Social security institutions are an important face of government, particularly when disasters strike. As the turmoil and the global loss of lives and livelihoods caused by the coronavirus continue to rise, social security administrators are standing ground and keeping the promise: to deliver benefits and services in good times and in bad.
Current times can probably not get any more complex for social security administrators: the sudden and sustained influx of massive volumes of work, the sheer urgency of citizen needs, tight turnaround times, office lockdowns and teleworking. In some countries, governments add to the strain as the infrastructure and resources of social security institutions are being used to distribute additional fiscal subsidies and benefits.
Amidst all this, social security administrators are rising to the challenge, with remarkable agility, speed and resilience.
In the ISSA Webinar series on “Delivering social security in times of COVID-19”, a number of webinars focussing on adapting internal processes and human resources reveal how ISSA member organizations in Belgium, Canada, Côte d’Ivoire, Estonia and Malaysia have managed to ramp up operations in the wake of the massive, sustained rise in public demand for benefits and services. Social security institutions from Japan, the Republic of Korea and Spain have also shared their experiences.
Going forward, among the strategies that have proven pivotal are:
- Agile and decisive leadership
- Real-time collection and sharing of data and information
- Dependable digital connectivity
- Staff capacities, flexibility and commitment
Agile and decisive leadership
In a crisis, the executive leadership sets the tone of calm and confidence for both the public that the institution serves and the institution’s staff. Establishing a crisis management team enables streamlined decision-making in order to respond to urgent issues on simultaneous and interdependent fronts. Keeping daily meetings short compels incisive discussions and summaries of issues in order to drive swift executive decisions. Work exigencies highlight the critical role of middle level managers in the communication loop, reinforcing staff information on the change initiatives of the crisis team, and then circling back to give feedback on whether the changes are working or not.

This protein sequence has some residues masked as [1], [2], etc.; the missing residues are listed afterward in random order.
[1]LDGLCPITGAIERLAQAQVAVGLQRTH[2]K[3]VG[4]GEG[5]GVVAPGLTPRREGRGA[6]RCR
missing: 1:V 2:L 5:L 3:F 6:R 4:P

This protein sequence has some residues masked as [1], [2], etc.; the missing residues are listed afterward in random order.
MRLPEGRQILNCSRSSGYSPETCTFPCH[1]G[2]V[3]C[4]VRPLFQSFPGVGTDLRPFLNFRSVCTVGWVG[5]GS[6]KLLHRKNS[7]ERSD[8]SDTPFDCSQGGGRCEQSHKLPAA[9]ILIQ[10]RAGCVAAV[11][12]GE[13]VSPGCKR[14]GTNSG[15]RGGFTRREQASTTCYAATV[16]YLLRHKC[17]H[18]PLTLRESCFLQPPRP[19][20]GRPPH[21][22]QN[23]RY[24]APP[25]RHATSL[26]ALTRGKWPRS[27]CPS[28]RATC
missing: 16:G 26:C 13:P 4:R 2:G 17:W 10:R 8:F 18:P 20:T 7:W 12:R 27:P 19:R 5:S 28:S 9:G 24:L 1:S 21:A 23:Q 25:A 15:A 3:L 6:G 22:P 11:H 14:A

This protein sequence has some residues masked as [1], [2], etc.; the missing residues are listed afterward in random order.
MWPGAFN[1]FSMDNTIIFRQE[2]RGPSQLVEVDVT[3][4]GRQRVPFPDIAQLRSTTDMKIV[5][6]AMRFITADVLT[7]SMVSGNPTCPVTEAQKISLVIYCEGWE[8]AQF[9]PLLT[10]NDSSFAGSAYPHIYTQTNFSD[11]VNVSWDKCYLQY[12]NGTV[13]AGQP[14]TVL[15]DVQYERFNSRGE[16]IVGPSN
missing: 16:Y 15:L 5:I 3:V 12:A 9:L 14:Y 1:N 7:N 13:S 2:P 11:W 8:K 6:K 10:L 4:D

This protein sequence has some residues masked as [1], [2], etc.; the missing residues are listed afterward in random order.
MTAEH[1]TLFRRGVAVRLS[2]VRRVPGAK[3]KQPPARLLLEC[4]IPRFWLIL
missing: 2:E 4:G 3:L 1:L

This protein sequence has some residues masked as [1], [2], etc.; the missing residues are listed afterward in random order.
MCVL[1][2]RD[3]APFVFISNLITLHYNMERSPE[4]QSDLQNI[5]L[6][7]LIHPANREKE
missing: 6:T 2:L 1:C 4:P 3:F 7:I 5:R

In Belgium, the Auxiliary Unemployment Benefits Fund (Caisse auxiliaire de paiement des allocations de chômage, CAPAC) and the National Employment Office (Office national de l'emploi, ONEM) quickly realized the immediate need for a new work organization that maximized teleworking and simplified benefit processes by requiring less documentation, no physical contact, and going digital. The need to simplify qualifying conditions in order to release benefit payments within very short timeframes prevailed over control measures that are standard in periods of normalcy. To avert the risks that such easing of conditions could create, staff at the Employment and Social Development Canada (ESDC) took updated training on teleworking to observe as close adherence as possible to simplified procedures and control measures, and to discourage individual improvisation. At the same time, the ESDC engaged early with auditors to proactively consult on the approaches to simplify processes.
Real-time collection and sharing of data and information
The crisis highlighted the fundamental importance of being able to collect and share information in real time, and of a secure framework for data sharing. The accessibility of quality information enables real time decision making and all the advantages that it brings.
Estonia is among a select group of countries that has the highest e-government development index ratings as measured by the United Nations. Estonians are able to access a wide range of online services including social security benefits through secure digital IDs.